#!/bin/sh set -e # location of scripts BACKUP_SCRIPT_DIR=$HOME/backup-scripts # aws config AWS_PROFILE="backup" if [[ ! -e $BACKUP_SCRIPT_DIR/passphrase.sh ]]; then echo 'missing passphrase file!' exit 1 fi source $BACKUP_SCRIPT_DIR/passphrase.sh export AWS_PROFILE=$AWS_PROFILE export PASSPHRASE=$PASSPHRASE nix run nixpkgs.duplicity -c \ duplicity \ --s3-european-buckets \ --s3-use-multiprocessing \ --s3-use-new-style \ --verbosity notice \ "$@"

Duplicity’s incremental backups are based on hashing chunks of files, so it can take incremental backups even though all the file modification times will have changed (because the backup is generated anew every time) since the last full backup.

The backups are encrypted with a 512-character password (the `PASSPHRASE`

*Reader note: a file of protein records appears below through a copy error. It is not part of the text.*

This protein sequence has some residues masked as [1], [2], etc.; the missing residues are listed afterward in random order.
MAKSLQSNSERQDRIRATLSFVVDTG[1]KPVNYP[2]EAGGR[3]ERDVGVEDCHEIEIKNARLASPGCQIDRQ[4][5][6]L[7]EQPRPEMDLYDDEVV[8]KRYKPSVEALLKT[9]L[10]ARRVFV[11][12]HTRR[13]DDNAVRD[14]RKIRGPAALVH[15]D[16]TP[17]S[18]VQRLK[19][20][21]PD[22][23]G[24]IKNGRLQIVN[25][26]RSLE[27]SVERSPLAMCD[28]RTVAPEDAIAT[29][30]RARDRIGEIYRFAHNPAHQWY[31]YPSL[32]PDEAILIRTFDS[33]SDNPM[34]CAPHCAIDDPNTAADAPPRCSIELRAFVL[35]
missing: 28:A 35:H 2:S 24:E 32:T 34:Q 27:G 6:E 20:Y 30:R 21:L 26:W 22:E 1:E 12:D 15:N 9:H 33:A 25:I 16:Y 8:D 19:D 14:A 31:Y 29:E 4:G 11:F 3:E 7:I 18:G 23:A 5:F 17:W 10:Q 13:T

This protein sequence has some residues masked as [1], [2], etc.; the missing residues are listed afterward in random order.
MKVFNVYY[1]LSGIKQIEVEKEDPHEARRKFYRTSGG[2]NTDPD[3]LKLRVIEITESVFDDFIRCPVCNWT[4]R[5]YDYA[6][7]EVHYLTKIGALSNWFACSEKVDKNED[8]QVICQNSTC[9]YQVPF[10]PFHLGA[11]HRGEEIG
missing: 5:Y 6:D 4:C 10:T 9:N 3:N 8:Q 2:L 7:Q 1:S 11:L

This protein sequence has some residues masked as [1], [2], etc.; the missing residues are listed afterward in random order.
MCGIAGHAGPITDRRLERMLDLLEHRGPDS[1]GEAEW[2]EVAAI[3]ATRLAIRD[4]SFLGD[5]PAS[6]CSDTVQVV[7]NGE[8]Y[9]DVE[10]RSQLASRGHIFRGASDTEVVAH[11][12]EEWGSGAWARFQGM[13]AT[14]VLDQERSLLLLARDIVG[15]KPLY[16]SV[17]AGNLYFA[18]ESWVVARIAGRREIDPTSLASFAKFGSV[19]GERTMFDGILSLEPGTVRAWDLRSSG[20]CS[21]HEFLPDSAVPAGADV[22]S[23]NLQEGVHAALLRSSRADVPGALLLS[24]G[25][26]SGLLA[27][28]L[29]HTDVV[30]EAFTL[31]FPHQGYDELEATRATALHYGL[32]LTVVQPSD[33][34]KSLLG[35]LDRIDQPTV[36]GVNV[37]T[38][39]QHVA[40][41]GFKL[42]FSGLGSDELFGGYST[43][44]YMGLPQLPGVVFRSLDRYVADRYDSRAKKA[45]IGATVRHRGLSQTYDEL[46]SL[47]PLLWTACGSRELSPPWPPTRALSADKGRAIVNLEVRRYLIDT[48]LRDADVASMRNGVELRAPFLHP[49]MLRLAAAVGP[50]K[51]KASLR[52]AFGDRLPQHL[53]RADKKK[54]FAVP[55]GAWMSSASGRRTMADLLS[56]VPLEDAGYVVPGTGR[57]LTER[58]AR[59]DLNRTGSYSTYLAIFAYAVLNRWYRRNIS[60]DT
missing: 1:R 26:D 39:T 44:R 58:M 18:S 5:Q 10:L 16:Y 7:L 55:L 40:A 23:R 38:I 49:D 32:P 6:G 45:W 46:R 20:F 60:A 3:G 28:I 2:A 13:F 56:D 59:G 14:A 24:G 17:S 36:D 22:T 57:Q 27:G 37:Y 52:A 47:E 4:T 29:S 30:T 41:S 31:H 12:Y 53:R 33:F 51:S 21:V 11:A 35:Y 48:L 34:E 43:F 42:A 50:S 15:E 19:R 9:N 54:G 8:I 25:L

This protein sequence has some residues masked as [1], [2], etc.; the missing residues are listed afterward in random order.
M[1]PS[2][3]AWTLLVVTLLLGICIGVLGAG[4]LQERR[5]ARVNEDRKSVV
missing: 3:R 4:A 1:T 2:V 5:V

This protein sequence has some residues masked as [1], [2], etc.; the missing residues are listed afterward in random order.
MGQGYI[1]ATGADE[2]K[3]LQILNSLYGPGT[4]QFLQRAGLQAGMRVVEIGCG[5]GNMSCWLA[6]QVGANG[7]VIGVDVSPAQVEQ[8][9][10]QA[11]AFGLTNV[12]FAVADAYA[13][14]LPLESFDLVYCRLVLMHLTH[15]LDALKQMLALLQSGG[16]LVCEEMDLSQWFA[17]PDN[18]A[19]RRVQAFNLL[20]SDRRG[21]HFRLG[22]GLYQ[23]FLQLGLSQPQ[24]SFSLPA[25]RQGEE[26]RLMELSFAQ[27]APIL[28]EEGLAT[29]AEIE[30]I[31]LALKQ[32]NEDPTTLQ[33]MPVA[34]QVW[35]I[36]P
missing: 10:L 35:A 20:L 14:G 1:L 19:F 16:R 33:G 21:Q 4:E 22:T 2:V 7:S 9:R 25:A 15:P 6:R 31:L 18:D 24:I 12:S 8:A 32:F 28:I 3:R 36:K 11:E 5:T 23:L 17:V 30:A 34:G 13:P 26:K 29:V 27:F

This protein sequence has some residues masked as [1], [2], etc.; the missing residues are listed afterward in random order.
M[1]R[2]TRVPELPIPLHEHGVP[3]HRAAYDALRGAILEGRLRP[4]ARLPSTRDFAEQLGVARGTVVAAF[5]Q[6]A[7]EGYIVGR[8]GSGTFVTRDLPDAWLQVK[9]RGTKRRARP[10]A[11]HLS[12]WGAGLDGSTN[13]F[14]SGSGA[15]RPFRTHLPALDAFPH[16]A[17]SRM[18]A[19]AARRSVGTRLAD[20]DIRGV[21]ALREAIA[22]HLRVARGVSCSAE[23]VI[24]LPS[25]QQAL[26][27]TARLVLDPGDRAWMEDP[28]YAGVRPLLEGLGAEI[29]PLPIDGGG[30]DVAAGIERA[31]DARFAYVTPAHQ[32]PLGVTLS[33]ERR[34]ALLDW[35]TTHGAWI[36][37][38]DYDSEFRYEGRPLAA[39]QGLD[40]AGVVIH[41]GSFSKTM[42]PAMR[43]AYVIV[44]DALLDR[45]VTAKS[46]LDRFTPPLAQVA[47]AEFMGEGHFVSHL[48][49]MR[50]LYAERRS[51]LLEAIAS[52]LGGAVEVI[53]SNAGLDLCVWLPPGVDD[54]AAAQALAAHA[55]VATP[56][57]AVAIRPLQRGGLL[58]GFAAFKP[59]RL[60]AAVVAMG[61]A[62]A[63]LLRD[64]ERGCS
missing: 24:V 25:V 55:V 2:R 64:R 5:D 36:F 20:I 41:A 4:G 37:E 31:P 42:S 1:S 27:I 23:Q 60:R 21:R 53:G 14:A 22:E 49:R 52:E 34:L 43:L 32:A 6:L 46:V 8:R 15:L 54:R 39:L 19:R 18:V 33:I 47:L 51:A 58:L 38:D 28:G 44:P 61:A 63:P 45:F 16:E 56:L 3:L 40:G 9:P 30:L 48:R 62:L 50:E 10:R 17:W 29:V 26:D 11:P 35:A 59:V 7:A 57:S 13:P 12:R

environment variable in `duplicity.sh`

). The same password is used for all the backups, and each machine which takes backups has a copy of the password. The backups are useless if I lose the password, but for that to happen, I’d have to lose:

- Both of my home computers, in London
- A VPS, on a physical server in Nuremberg
- A dedicated server, in France somewhere

That seems pretty unlikely. Even if it does happen, any event (or sequence of events) which takes out those three locations in quick succession would probably give me big enough problems that not having a backup of my git repositories is a small concern—it could also take out my backups themselves, which are in Ireland.